When it comes to data security, enterprises have historically taken a stop them at the gates approach, similar to the purchase of a home security system. Protecting corporate data with a perimeter defense is designed to keep people out and sound an alarm (alerts or reports) when an unauthorized intruder has attempted to penetrate the defenses.
While companies tend to focus on protecting the network perimeter, more are finding that internal threats are just as problematic. Responsible security is no longer just about protecting the network perimeter. Database security should be considered a best practice for corporations and a security requirement that no CIO should ignore.
Flaws in the perimeter defense
A security approach that focuses solely on a network's perimeter does not acknowledge that unauthorized database activity, damage and malfeasant actions can be internal in nature. Nor does it acknowledge how to address intruder activity once someone has gotten in. By that definition, a network system that is focused outward would not be able to identify activity happening within a firewall, since it is not built to do so.
The now infamous TJX data breach has been tagged as the largest data theft in history and points out the faults in an external-facing approach to database protection. It is estimated that hackers stole close to 46 million credit and debit card numbers by operating inside the TJX corporate perimeter.
The need to look inward
Given this backdrop, why should an enterprise be concerned with focusing on the protection of data assets at the database level and not singularly focused on protecting the perimeter? The main reason is fundamental to the entire issue that too often overlooked. Damage to databases happens at the database level and a perimeter approach to security does not enable a company to control that damage.
When protecting against external threats, it is a recommended best practice to make every effort to keep unauthorized users out.
However, how can the most well designed firewall be penetrated? The answer: technology and the policies put in place to utilize that technology are imperfect. Even if a security company creates a perfect solution that requires no patches, it can be all for naught. If the proper policies and procedures do not support it, it's useless!
The right technology and policies can be in place, but humans are imperfect. If employees are not adhering to the policy, and the company has no way to prove policies are being followed, the system at its core is flawed and is bound to fail. This does not take into account that policies are often outdated almost as soon as they are released. Why? They reflect a need that is a reaction to a moment in time. Plus, policies often are not updated to reflect business changes. This lays the groundwork for weaknesses and potential problems down the road.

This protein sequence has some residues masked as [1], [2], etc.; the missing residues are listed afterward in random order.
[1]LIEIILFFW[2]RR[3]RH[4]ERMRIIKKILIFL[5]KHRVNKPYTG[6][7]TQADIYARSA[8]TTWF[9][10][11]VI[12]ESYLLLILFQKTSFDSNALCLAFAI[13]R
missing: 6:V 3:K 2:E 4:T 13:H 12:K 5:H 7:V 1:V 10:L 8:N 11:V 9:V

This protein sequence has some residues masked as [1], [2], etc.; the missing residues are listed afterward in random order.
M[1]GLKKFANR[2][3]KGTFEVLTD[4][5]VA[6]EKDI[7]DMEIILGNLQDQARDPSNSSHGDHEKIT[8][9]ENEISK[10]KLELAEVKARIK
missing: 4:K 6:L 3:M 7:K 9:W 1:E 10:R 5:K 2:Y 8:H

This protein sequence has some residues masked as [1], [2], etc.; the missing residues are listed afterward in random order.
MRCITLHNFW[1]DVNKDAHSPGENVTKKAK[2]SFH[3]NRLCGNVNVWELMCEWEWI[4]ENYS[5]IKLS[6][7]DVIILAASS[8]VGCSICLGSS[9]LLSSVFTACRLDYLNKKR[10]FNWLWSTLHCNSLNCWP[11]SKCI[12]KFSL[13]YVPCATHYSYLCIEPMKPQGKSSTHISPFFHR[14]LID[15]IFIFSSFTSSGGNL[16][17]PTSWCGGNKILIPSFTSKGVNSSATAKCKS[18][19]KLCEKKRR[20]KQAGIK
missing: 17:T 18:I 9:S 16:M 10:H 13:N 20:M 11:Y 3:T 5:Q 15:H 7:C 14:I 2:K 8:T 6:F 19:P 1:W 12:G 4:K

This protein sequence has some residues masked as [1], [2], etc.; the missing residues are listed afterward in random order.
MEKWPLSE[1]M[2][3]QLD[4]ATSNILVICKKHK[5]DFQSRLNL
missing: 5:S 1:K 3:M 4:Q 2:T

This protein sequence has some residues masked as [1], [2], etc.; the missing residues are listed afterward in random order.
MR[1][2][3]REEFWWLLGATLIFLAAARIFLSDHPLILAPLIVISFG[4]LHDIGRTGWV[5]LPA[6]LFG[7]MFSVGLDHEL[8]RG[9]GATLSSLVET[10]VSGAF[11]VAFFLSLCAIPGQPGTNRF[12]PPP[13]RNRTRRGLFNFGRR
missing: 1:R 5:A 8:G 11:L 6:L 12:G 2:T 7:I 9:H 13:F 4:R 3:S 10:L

Database level security an imperative
If enterprises agree that their network perimeter can be breached, the question should become, "What do we do?" The answer is a solution that resides at the database level that can track activity regardless of internal or external access privileges. With a solution that analyzes database log activity, a database administrator can easily see who is doing what to data when and to what effect. Such a solution can be configured with rules and alerts and can let an information security manager know when a user has been denied access. Once activity has been identified as an exception to a rule, administrators can move quickly to identify the cause, access any damage and take corrective action as needed.
What about internal threats?
Just as often, improper database activity takes place by internal users both intentionally and inadvertently. Even the most well intentioned employee working in a database can mistakenly type in the wrong data or attempt to access an unauthorized segment of a database. Or, an employee could unknowingly violate a set of policies since he never knew the policy existed. Such activity could go unnoticed and have negative implications. However, with a solution that analyzes log activity and sends alerts when rules exceptions have occurred, these types of inadvertent behaviors can be addressed and corrected quickly.
In conclusion, companies need to be wary of a false sense of security when they think that their network perimeter security approach is the ultimate solution. Companies need to be prepared to track both internal and external activity and move quickly to identify damage, contain it and correct it. Of course companies need to be constantly vigilant about their employees' activities and potential threats. But technology can't do it all by itself. With the right combination of technology and automated polices, companies will be best positioned to protect data assets for the good of their employees, investors and customers and not become the next big headline.
Cliff Pollan is the chief executive officer of Lumigent.